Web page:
Avoiding SOPA North

Avoiding SOPA North

Posted January 23, 2012

1 comment

The last few weeks online have been fascinating.

Old media—television, movies, and music—in an attempt to cope with the changing world, used its lobbying influence to push some new laws into the legislative branch of the US government.

Old media wrote the laws, SOPA (Stop Online Piracy Act) and PIPA (Protect Intellectual Property Act), for congress and the senate, respectively. As written, the laws are extreme, and allow both the government and private business to disable any website that either felt was “enabling or facilitating” copyright infringement.

Piracy is a real problem, but these laws were nowhere near the right response. The sad reality is that the movie and record industries are, to word it delicately, “innovation averse,” and prefer to change the law instead of their business model.

These laws put the bottom line above the common good.

By most accounts, the laws are awful. And the Internet agreed.

Almost right away, boycotts were planned. GoDaddy, a domain name registrar who supported the legislation was the first company to get caught in the collective’s crosshairs. They lost over 70,000 paying customers as a price for their involvement, and quickly recanted their position.

The Internet hive mind then focused on contacting senators and congressmen, explaining to them that the legislation was not something they supported. Before too long, the house majority leader said the legislation was being suspended, and the White House issued a statement that the laws would be vetoed. Success.

The bill isn’t really about piracy at all; it’s about money. Companies are rational, profit seeking entities, and despite posting record profits, even non-digital companies like Nike saw the legislation as a way to exert further control of their brand online to make more money. (Meanwhile Microsoft—whose products are among the most pirated in the world—opposes the congressional bill.)

Contrast this behavior with the innovation of the telecommunications industry over the past decade. Though we often take it for granted, we now walk around with wireless high-speed access to all the information in the world in our hands thanks to our smartphones. It was a complicated challenge with remarkable results.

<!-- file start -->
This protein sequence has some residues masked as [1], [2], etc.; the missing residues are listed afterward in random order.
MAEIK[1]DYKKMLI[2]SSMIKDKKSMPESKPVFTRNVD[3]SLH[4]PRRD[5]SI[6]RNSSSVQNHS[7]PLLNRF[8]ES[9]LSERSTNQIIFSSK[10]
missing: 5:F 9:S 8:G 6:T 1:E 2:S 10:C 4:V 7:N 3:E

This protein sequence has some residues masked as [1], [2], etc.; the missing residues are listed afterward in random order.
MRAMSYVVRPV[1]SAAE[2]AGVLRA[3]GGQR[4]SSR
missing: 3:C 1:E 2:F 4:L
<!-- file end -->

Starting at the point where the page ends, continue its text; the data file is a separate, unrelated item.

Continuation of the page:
At any time, from virtually any location, we now have access to the people we care about, and the information we need to make better, smarter decisions. Had SOPA and PIPA been passed 20 years ago, none of this would have had a chance to flourish, and we would all be immeasurably worse for it.

Fortunately, the laws are off the table for now… in America.

As Canadians, we need to keep a close eye on our government for the next while. While the American legislation is dead, similar legislation like ACTA (Anti-Counterfeiting Trade Agreement)—a piece of legislation written in secret, and once read, extensively criticized for its impact on individual freedoms—is still on its way towards becoming law.

The Internet has created so much wealth, so many jobs, and changed our lives and relationships to and with one another. It did this because of its freedom as a system. The virtual lack of barriers meant that ideas could get to market quickly and solve old problems new ways. We’ve all prospered as a result.

These laws put the interests of lumbering incumbents over those of their nimble disruptors. These laws put the bottom line above the common good. These laws pay for failures in innovation with the freedoms of individuals. These types of laws cannot be allowed.

Thanks to connected and concerned citizens, America will remain an innovative exporter of intellectual property. Now it’s on us, as Canadians, to do the same.

Filed under

Canada, Civics, Government, Internet, Media, Microsoft, Network-Neutrality, SOPA, USA, Activism

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Recent Comments

Jeff Corcoran

1/23/2012 2:02:12 PM

14  

10  

It's unfortunate that laws of such importance have gone mostly unnoticed until very recently. I think most people think that the fight is above or beyond them. That simply isn't the case and there are ways of getting involved and contributing to the advocation for openness and open media in this country.

I am merely a volunteer & minor participant, but one resource I've been involved with for the past while is openmedia.ca. From their about page:

OpenMedia.ca works to engage, educate and empower citizens to defend and advance their communication interests, values and rights.

Canadians need to be made aware of the current and future issues caused by media ownership concentrated among so few players and the influence those players have on our government. We are all affected.


 

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Steve Walintschek

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